The systems details about the trajectories of alanine-dipeptide, A*β*42 and *α*S ensembles are reported in Table 1. The conformations of the trajectories were represented by backbone dihedral angle, inter-residue LJ-interaction potential, and atomic coordinates of heavy atoms for alanine-dipeptide, A*β*, and *α*S ensembles, respectively.

#### 1. t-SNE based dimensional reduction

Given a number of observations (conformations) *n* and with *d* dimensional input features in the original space defined as *X* = {*x*_{1}*, x*_{2}*, …, x _{n}*}

*∈*R

*, t-SNE maps a smaller*

^{d}*s*dimensional embedding of the data that we denote here by

*Y*= {

*y*

_{1}

*, y*

_{2}

*, …, y*}

_{n}*∈*R

*. Here*

^{s}*s ≪ d*and typically s = 2 or 3. This projection is based on the similarity and dissimilarity between conformations. The similarity or dissimilarity between the conformations in the high dimensional space is computed based on Euclidean or RMS distances. t-SNE aims to preserve the local neighborhood such that the points that are close together in the original space remain closer in the embedded space. In the original space, the likelihood of a point

*x*to be the neighborhood of

_{j}*x*instead of every other point

_{i}*x*is modeled as a conditional probability

_{k}*p*

_{(}

_{j|i}_{)}assuming the Gaussian distribution centered at point

*x*with a standard deviation of

_{i}*σ*. Similarly, the conditional probability in the embedded space (

_{i}*q*

_{(j}

_{|i}_{)}), with the same n points initialized randomly, is computed but now based on a t-distribution. Having a longer tail than Gaussian, the t-distribution moves dissimilar points farther away to ensure less crowding in the reduced space. To ensure symmetry in the pairwise similarities, the joint probability is calculated from the conditional probability as follows: Finally, the difference between the two probability distributions, calculated as Kullback-Leibler (KL) divergence is then minimized by iteratively rearranging the points in the low dimensional space using gradient descent optimization. where P and Q are the joint probability distributions in the high and low dimensional space over all the data points.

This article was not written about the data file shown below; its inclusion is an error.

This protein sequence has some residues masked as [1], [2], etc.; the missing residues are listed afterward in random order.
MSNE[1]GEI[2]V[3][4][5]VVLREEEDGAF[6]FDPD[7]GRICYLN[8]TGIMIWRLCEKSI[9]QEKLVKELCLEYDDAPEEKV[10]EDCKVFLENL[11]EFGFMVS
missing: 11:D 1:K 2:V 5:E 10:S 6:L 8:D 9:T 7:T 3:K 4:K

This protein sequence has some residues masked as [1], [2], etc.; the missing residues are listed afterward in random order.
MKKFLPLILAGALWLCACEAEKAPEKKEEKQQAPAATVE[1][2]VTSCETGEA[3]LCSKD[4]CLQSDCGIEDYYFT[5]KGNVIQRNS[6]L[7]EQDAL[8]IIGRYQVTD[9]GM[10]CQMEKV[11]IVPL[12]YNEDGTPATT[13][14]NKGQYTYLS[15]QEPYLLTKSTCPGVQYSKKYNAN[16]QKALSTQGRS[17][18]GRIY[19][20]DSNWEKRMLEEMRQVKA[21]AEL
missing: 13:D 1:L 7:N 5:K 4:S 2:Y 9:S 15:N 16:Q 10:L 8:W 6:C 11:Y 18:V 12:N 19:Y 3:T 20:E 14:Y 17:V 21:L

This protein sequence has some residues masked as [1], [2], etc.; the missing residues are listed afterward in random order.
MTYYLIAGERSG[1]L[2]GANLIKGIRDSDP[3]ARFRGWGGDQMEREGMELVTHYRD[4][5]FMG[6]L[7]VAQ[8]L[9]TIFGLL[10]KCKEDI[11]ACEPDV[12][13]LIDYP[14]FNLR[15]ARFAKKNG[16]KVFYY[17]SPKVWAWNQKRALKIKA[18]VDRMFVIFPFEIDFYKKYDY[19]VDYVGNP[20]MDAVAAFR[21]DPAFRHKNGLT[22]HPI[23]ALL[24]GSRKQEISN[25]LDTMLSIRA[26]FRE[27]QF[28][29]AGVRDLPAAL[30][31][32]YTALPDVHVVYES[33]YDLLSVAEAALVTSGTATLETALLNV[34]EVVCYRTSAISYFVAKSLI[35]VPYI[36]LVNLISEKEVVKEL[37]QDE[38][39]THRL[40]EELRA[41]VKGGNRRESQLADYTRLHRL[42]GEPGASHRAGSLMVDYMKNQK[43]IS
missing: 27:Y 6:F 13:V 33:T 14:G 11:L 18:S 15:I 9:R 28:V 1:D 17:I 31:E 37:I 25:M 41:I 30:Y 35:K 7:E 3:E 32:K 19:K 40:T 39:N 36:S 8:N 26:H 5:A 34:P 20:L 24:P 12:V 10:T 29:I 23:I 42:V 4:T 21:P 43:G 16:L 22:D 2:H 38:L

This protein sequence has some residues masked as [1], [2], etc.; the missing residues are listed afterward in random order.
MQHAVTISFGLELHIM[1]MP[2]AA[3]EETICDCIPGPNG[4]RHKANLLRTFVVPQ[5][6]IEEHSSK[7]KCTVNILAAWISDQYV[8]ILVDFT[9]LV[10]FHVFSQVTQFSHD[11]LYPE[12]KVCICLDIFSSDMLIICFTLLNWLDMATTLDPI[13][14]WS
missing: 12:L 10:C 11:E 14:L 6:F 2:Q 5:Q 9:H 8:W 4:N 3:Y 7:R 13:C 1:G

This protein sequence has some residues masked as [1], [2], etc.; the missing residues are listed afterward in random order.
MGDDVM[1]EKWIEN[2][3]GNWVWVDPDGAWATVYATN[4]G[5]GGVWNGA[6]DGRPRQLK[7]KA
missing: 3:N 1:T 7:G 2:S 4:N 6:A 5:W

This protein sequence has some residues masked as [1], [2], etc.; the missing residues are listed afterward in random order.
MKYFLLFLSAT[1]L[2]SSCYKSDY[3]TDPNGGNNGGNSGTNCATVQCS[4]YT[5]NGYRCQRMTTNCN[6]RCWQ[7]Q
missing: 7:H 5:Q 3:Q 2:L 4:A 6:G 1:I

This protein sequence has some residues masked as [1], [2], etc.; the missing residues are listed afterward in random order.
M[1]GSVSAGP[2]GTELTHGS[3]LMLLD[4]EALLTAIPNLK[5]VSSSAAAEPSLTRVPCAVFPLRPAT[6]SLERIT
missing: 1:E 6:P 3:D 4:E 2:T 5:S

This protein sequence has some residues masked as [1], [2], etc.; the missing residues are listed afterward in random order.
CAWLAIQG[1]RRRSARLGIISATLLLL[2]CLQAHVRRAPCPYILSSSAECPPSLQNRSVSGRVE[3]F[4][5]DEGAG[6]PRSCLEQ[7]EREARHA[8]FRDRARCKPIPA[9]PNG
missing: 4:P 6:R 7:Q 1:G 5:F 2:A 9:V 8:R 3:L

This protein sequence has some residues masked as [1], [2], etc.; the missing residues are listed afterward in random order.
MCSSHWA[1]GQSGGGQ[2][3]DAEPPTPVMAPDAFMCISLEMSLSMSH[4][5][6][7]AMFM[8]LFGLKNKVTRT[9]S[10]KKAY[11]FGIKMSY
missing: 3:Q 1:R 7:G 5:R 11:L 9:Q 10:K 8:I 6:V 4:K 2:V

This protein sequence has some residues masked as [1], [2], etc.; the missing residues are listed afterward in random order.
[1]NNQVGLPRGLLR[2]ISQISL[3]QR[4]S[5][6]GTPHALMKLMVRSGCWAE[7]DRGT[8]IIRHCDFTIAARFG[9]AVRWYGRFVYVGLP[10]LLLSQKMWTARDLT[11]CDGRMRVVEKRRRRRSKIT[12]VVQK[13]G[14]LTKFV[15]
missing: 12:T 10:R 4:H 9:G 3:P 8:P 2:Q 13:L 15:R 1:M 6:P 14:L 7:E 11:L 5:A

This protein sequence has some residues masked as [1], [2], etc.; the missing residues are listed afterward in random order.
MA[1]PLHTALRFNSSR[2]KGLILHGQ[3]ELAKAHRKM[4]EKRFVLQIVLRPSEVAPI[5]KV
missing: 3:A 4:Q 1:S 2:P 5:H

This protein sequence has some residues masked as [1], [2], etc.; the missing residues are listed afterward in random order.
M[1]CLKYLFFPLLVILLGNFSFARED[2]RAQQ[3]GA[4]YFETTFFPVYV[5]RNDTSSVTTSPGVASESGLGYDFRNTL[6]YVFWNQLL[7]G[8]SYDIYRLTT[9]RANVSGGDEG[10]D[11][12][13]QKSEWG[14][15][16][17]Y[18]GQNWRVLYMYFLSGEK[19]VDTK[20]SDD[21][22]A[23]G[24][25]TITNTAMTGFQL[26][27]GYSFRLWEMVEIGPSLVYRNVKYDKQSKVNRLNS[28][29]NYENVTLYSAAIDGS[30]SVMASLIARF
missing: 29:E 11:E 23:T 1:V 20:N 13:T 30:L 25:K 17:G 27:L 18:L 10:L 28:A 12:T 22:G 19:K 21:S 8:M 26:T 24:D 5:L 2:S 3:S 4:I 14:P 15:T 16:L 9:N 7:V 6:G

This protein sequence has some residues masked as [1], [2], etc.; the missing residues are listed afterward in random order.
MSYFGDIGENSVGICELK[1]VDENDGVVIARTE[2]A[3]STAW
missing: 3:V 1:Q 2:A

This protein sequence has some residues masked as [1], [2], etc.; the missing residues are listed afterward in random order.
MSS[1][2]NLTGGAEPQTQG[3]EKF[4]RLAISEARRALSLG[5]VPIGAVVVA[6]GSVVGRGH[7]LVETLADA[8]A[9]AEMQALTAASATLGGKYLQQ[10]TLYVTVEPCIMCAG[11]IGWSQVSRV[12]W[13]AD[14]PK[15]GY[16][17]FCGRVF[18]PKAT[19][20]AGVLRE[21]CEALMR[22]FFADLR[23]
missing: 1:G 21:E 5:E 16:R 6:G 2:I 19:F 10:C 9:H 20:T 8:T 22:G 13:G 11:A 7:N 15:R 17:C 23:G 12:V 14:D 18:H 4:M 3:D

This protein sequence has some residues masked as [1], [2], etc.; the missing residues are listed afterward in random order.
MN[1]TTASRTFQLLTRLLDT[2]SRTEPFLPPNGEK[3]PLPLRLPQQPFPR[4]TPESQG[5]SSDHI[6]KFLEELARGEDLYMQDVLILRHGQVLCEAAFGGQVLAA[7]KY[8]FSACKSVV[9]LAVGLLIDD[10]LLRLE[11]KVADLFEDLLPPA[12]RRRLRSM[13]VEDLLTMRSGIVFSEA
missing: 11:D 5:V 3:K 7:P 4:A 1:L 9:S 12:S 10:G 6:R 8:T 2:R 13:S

The major tunable hyperparameters in t-SNE are the perplexity, learning rate and the number of iterations. The perplexity value, *P* defines the Gaussian width, *σ _{i}*, in Equation 1 above such that,

*log*

_{2}

*P*=

*H*(

*P*) =

_{i}*−*Σ

*log*

_{j}p_{j|i}_{2}

*p*for all

_{j|i}*i*. Loosely, this parameter controls the number of nearest neighbors each point is attracted to and therefore balances the preservation of similarities at a local versus global scale. Typically, low perplexity values tend to preserve the finer local scale and high perplexity values project a global view. To optimize perplexity, we ran the algorithm with varying values of perplexities and chose the one that yields a high silhouette score. The other two parameters such as the learning rate and the number of iterations control the gradient descent optimization. While we chose the default value of 200 for the learning rate, the number of iterations was chosen to be 3500, which is large enough for avoiding random fragmentation of clusters as suggested in the literature.

^{97}

### B. Kmeans clustering of data on the reduced space obtained from t-SNE